What are prism lenses?
Prism lenses may be prescribed by eye doctors but do not correct any refractive errors like farsightedness or nearsightedness, as they do not contain any focusing power. Temporary prism lenses, called Fresnel prisms, are made of vinyl and are attached to your eyeglasses.
This is an excellent option for those wanting to try prism lenses before getting permanent ones or if your double vision is temporary. More permanent prism lenses are usually made of plastic or glass, are wedge or triangle shaped, and are infused into regular lens prescriptions.
How do prism glasses work?
In order to see clearly, light entering the eye must focus on the retina, the area at the back of the eye where light images are translated and sent to the brain. When your eyes are misaligned, they don’t move accurately together, and images are formed on different parts of the retinas, causing double vision.
Prism glasses compensate for this misalignment by bending and redirecting the light rays on the retina, aligning and producing a clear image. This bending of light improves eye alignment, helping you to see comfortably and prevent double vision.
DID YOU KNOW?
Misalignment of the eyes is the cause of double vision.
Why do people see double?
Double vision, or diplopia, is a condition in which you see two of everything. Any misalignment of the eyes may cause you to see double, making it difficult to judge distances, read, and perform everyday tasks. Double vision may signify a more severe problem, so you should speak with your eye doctor if you experience it.
Prism glasses for double vision
Double vision can sometimes be treated with eye exercises, or your doctor may give you a temporary prism to attach to your glasses. If the temporary prisms help your double vision, prisms may then be added to your prescription lenses.
A prism bends the light before it travels through the eye and directs it to the right place on the retina, allowing the brain to fuse the two images together to produce one clear image.
What do prism glasses look like?
If using temporary prisms, these are typically more visible as they are attached to your glasses. If your eye doctor prescribes prism lenses for long-term use, these prisms will be fused into your regular lenses. They will look the same as before, but the glass on one side might be thicker. If this is a concern, consider a thicker frame to hide it.
What does a prescription for a prism look like?
Your glasses prescription will show you all of the details on the type of vision you have. Numbers indicate how strong lenses need to be and where they should be positioned within the frame.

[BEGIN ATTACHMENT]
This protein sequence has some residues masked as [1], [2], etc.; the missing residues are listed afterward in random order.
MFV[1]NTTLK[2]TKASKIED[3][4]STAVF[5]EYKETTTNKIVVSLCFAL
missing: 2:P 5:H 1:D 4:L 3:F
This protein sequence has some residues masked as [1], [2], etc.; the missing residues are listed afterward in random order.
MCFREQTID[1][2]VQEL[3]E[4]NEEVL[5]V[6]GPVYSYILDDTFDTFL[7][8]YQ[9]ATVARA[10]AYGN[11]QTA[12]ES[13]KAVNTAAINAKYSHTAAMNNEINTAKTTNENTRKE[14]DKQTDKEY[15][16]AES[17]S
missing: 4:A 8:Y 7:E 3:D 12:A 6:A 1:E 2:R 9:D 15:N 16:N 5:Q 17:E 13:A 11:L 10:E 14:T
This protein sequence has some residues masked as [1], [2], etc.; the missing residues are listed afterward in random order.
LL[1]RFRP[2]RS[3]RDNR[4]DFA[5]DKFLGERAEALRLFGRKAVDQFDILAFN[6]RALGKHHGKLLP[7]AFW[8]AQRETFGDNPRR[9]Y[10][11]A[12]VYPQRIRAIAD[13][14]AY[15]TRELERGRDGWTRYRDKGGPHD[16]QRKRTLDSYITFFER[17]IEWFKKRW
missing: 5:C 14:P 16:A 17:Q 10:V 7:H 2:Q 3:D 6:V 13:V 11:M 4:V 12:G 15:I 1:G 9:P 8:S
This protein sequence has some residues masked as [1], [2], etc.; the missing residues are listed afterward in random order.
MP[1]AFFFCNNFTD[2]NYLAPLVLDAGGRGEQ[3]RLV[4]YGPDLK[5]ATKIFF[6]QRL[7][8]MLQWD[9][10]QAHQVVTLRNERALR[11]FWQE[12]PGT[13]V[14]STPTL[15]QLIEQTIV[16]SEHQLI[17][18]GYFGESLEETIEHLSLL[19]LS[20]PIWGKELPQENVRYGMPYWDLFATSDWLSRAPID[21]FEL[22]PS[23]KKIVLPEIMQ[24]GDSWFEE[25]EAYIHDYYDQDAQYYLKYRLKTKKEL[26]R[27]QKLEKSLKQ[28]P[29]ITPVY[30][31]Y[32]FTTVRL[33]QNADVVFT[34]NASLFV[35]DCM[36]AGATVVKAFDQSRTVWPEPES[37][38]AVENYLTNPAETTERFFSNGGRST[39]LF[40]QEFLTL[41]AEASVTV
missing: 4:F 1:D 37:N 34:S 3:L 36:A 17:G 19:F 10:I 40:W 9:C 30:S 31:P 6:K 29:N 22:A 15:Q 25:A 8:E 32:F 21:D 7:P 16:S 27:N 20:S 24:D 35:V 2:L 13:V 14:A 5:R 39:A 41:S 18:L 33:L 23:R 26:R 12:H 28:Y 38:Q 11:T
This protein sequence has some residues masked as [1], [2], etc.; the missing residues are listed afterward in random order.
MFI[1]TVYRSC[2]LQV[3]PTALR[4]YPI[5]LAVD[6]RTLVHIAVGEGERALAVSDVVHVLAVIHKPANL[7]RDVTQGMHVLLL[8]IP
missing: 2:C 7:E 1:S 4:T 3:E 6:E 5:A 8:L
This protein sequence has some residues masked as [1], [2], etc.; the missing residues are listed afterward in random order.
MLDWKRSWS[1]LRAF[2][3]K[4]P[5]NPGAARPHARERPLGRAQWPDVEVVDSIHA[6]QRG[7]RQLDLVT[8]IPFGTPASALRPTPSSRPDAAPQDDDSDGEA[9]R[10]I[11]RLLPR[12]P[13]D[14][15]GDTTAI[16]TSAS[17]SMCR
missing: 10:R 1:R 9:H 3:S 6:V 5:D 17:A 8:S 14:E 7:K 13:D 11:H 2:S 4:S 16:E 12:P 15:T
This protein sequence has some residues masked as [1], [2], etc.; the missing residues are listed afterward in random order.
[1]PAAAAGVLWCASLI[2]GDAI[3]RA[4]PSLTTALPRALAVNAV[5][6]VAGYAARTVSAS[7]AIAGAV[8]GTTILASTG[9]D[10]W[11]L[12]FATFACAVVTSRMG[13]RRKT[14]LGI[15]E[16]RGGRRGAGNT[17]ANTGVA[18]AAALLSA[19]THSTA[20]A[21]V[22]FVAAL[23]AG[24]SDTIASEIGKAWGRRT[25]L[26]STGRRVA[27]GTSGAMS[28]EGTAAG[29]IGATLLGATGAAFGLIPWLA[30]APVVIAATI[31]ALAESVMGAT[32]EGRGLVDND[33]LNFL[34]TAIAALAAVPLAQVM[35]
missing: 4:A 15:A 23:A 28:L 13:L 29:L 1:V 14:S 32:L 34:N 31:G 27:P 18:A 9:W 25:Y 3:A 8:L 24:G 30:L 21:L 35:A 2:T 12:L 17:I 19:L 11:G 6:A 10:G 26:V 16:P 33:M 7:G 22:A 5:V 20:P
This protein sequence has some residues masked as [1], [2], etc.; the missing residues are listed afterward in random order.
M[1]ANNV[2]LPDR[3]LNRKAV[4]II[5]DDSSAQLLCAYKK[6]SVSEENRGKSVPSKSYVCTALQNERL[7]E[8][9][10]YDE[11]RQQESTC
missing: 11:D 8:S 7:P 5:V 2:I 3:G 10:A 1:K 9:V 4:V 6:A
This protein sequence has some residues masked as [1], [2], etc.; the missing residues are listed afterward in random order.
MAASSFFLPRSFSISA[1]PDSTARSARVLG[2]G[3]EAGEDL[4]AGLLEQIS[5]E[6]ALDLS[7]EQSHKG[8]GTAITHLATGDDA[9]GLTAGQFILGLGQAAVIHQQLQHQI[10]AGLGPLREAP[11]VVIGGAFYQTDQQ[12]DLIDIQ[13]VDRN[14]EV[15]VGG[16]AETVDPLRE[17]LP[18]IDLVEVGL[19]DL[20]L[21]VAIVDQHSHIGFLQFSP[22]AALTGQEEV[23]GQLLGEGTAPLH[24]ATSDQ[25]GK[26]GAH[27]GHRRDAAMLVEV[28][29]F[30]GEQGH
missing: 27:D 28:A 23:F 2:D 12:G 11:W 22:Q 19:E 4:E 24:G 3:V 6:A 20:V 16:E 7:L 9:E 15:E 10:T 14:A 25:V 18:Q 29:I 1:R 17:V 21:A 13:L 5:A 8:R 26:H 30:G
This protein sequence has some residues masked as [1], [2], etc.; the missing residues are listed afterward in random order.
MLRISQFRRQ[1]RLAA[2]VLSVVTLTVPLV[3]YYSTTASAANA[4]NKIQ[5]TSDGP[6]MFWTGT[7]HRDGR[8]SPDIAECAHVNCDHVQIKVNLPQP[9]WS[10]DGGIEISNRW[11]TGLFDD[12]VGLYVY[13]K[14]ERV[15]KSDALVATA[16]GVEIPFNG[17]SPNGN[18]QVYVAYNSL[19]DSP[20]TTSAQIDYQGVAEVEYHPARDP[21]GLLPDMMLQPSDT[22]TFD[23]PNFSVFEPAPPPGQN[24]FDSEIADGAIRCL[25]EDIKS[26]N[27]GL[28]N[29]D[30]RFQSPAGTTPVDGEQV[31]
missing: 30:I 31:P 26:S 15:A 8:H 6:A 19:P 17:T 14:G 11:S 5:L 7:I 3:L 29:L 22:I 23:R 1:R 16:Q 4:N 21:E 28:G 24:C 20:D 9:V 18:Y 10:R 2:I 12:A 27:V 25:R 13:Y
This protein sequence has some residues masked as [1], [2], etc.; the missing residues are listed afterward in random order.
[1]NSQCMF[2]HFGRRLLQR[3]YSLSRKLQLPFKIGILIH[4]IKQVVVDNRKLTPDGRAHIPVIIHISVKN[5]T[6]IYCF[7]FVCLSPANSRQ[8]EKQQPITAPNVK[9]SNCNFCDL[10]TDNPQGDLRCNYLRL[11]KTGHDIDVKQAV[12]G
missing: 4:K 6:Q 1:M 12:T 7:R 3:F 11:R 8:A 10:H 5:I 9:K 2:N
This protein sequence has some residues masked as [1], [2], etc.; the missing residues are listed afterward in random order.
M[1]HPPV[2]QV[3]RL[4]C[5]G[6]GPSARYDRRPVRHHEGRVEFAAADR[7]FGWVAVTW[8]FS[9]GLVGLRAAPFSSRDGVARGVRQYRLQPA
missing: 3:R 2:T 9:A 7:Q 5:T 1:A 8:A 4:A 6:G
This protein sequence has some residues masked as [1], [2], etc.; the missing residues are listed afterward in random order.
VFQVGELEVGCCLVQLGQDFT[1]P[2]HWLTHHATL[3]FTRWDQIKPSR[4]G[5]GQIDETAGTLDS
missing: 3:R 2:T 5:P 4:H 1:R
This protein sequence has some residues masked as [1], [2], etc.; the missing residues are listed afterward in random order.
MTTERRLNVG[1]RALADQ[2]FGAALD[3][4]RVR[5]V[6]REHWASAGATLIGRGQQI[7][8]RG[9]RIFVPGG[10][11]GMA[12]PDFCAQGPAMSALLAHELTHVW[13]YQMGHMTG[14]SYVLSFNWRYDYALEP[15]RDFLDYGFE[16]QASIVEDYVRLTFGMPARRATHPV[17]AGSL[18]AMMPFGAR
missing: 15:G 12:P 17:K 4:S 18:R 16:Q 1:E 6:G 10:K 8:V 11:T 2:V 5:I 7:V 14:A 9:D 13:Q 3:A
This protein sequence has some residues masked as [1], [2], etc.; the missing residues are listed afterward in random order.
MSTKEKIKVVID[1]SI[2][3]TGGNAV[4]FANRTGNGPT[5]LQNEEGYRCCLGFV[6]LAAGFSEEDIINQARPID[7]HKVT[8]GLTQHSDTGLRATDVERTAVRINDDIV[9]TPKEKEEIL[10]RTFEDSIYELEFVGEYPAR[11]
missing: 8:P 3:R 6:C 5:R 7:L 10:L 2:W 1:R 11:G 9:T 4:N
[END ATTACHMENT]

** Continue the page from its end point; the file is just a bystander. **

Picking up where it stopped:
If there is a number in the ‘PRISM’ portion of your prescription, you have a weak eye muscle that needs correction. The ‘BASE’ section will explain how the prism should be aligned.
PRISM – diopters measure the amount of prism correction needed (from 0.5PD, 1.0PD, 1.5PD, and so on) and indicate how misaligned your eyes are. If the power required is high, it can be split into two since alignment is a function of both eyes.
BASE– depending on your double vision, the prism is placed vertically or horizontally in one or both lenses. It may be on the outer edge of the lens (Base Out, BO), the inner edge (Base In, BI), or at the top (Base Up, BU) or bottom edge (Base Down, BD).
In the above prescription, between the axis and ADD value, there are the prism specifications. There are two main factors to highlight when you read your prescription with prism lenses:
- The first value will be indicated by a number between 0.5 and 5.0. This refers to the amount of prism correction needed. Some specialized labs can also produce prescriptions above 5.0.
- This number is then followed by B (base). The base is the part of the lens that will be thicker and indicate the direction of the prism. There is BO (base out), BI (base in), BD (base down), and BU (base up).
How to order prism glasses online
Ordering prism glasses at SmartBuyGlasses is easy. After choosing the pair that best suits you, select your lenses. First, decide the type (distance, progressive, reading, or non-prescription). You will then be prompted to either fill in your prescription manually, upload it, send it later, or choose from your account. Below are the details for entering manually.